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Posts Tagged ‘Sister Rosetta Tharpe’

The Deacon’s New Tie- 1995

I have plenty of things to do this morning but somehow ended up spending an hour watching old videos on YouTube trying to find something to share here. However, it didn’t feel like wasted time. I generally find something new for my own edification or something that changes the course of my day in some way. Maybe makes me smile or think.

This morning, I felt like something bluesy/gospelly so I went to one of my favorites Sister Rosetta Tharpe, the godmother of rock and roll whose career spanned big bands to gospel to the blues that shaped rock and roll. Big onstage personality and a unique style with her electric guitar stylings. I thought you can’t go wrong with Sister Rosetta, especially in a live performance from a British rail station in 1964 where she’s rocking her guitar in a heavy coat and high heels belting out Didn’t It Rain on a wet platform.

But then some Louis Jordan, another favorite of mine, popped up on the sidebar. Another huge influence on early rock and roll and, like Sister Rosetta, possessing a big, charismatic personality onstage. I decided on his song Deacon Jones simply because it reminded me of the older piece above, The Deacon’s New Tie,  from my Exiles series from the mid 90’s. Thought they would pair together well.

Then on the side, up comes the Soul Stirrers, the gospel group that started the career of the immortal Sam Cooke, doing a knock’em dead version of I’m a Soldier. Just plain old great stuff.

I couldn’t pick just one so here are all three. Listen to one or two or all of them. Or none. Hey, you got free will working here, folks. But it wouldn’t be the worst way to spend a few minutes so you decide then go have a good day.



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Georges Rouault- Crucifixion 1939

Georges Rouault- Crucifixion 1939

I can’t say that I am a religious person, religion never being much of a part of my upbringing.  I never attended a single Easter service and pretty much thought of the day in terms of chocolate Easter bunnies and colored eggs in my youth.  But I respected the traditions and stories of the Bible and of the other religions as I picked them up through the years and understood the solemnity and importance of faith, even if my own was sometimes lacking.  That being said, I thought I might play a little music this morning that had to do with the fact that it is Easter Sunday.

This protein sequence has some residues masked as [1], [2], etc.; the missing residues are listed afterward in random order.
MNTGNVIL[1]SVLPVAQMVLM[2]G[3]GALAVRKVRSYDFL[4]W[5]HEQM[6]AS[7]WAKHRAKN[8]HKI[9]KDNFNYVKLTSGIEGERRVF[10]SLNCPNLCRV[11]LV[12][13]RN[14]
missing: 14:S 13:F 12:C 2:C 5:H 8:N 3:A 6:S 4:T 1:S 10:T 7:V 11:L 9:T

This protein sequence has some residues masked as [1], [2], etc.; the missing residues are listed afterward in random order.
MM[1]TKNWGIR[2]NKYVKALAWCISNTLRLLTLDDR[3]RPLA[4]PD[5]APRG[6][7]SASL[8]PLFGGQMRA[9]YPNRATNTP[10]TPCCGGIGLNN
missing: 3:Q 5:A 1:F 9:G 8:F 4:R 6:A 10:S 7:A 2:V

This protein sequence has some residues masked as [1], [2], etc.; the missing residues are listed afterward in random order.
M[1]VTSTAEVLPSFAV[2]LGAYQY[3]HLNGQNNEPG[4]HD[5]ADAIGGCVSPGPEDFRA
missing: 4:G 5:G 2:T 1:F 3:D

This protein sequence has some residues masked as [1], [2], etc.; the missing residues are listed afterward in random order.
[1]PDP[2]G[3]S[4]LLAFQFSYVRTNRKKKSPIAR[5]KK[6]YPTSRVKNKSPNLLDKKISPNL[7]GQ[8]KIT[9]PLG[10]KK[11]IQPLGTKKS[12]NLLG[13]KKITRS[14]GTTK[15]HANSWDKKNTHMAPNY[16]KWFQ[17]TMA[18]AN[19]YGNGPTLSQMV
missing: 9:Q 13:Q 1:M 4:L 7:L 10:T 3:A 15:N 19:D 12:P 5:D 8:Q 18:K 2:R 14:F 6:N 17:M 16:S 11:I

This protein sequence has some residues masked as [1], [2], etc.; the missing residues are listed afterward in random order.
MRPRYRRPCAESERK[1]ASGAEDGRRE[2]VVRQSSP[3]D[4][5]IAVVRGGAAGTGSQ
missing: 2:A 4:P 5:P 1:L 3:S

I have always been drawn to and moved by the passion and conviction of the great gospel songs especially when performed by those with the talent and conviction to match the  material, such as  Mahalia Jackson, Sister Rosetta Tharpe and all so many others.  Sam Cooke, one of the greatest  pop and R & B stars of the 50’s and early 60’s, was also a great gospel singer.  I loved his voice and  could listen to him sing the phone book but when he sang the gospel, it was often magic. Here’s his version of Were You There ( When They Crucified My Lord), which is an old plantation spiritual that fits in with the day and,  performed by Sam Cooke is as I said, magic .

Hope you have a great Sunday.

 

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Here we are at the end of the first decade of this millenium and I find myself a bit under the weather.  I was going to write about resolutions and new beginnings, all the typical New Year’s folderol, but don’t really feel up to it this morning.  Maybe tomorrow.  The New Year will no doubt bring everything into clear focus.

Or not.

So, iinstead I’ll show a neat clip from a BBC broadcast from 1964 that showed a concert from the Blues and Gospel Train, a  tour that stormed through Britain  featuring American blues and gospel greats such as Muddy Waters, Sonny Terry and Rev. Gary Davis.  The special had a huge broadcast audience and was a big influence on the young there. 

The clip I’m showing is from Sister Rosetta Tharpe who was a giant in the gospel world but also kept a foot in the world of secular blues.  She was big woman with a big voice and personality who is quite a sight wielding her white electric guitar.  Very powerful.  I thought this song, Didn’t It Rain? , was appropriate for the day as it’s about making it through the storm and heading into the new day, something I think we can equate to the past decade going into the next.

The venue here is a disused railway station in Chorlton that they dressed up a bit to resemble an old rail station from the American deep south.  It makes a pretty good backdrop for the Sister’s wailing and playing.  Anyway, enjoy and have a wonderful New Year’s Eve…

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